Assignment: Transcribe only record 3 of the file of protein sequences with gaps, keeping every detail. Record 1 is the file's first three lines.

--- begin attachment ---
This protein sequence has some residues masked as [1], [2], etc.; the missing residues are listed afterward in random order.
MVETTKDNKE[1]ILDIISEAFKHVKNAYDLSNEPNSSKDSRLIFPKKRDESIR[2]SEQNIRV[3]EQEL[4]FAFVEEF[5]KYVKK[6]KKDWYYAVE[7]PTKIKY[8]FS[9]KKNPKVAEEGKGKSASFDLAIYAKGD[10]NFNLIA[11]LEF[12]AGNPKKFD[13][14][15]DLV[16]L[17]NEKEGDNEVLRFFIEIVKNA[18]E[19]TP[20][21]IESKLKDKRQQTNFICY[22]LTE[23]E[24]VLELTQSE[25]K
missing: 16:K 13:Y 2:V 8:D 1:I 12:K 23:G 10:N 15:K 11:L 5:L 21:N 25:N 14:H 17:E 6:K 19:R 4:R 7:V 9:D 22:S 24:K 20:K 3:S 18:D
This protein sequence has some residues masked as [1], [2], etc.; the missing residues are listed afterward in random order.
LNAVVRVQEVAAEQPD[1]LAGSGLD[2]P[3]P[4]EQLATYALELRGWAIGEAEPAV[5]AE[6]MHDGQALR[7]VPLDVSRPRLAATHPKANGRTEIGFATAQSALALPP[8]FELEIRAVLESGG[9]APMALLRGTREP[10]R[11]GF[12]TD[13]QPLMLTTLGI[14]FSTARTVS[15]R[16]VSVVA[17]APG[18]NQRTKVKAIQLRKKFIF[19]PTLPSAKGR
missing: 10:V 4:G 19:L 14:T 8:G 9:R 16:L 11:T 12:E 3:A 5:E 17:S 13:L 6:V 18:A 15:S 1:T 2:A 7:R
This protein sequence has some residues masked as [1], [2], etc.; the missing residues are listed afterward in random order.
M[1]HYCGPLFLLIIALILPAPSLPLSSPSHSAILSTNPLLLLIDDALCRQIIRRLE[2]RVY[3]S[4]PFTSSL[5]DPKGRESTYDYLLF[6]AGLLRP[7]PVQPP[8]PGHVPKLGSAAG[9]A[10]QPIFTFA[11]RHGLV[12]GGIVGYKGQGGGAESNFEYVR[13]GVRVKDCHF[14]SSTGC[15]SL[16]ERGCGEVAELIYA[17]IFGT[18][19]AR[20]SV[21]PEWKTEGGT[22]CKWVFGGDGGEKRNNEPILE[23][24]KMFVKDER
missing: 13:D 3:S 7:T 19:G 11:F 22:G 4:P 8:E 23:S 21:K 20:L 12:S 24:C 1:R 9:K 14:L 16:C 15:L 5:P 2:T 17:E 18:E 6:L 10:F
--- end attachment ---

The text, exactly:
This protein sequence has some residues masked as [1], [2], etc.; the missing residues are listed afterward in random order.
M[1]HYCGPLFLLIIALILPAPSLPLSSPSHSAILSTNPLLLLIDDALCRQIIRRLE[2]RVY[3]S[4]PFTSSL[5]DPKGRESTYDYLLF[6]AGLLRP[7]PVQPP[8]PGHVPKLGSAAG[9]A[10]QPIFTFA[11]RHGLV[12]GGIVGYKGQGGGAESNFEYVR[13]GVRVKDCHF[14]SSTGC[15]SL[16]ERGCGEVAELIYA[17]IFGT[18][19]AR[20]SV[21]PEWKTEGGT[22]CKWVFGGDGGEKRNNEPILE[23][24]KMFVKDER
missing: 13:D 3:S 7:T 19:G 11:F 22:G 4:P 8:E 23:S 21:K 20:L 12:S 24:C 1:R 9:K 14:L 16:C 15:L 5:P 2:T 17:E 18:E 6:L 10:F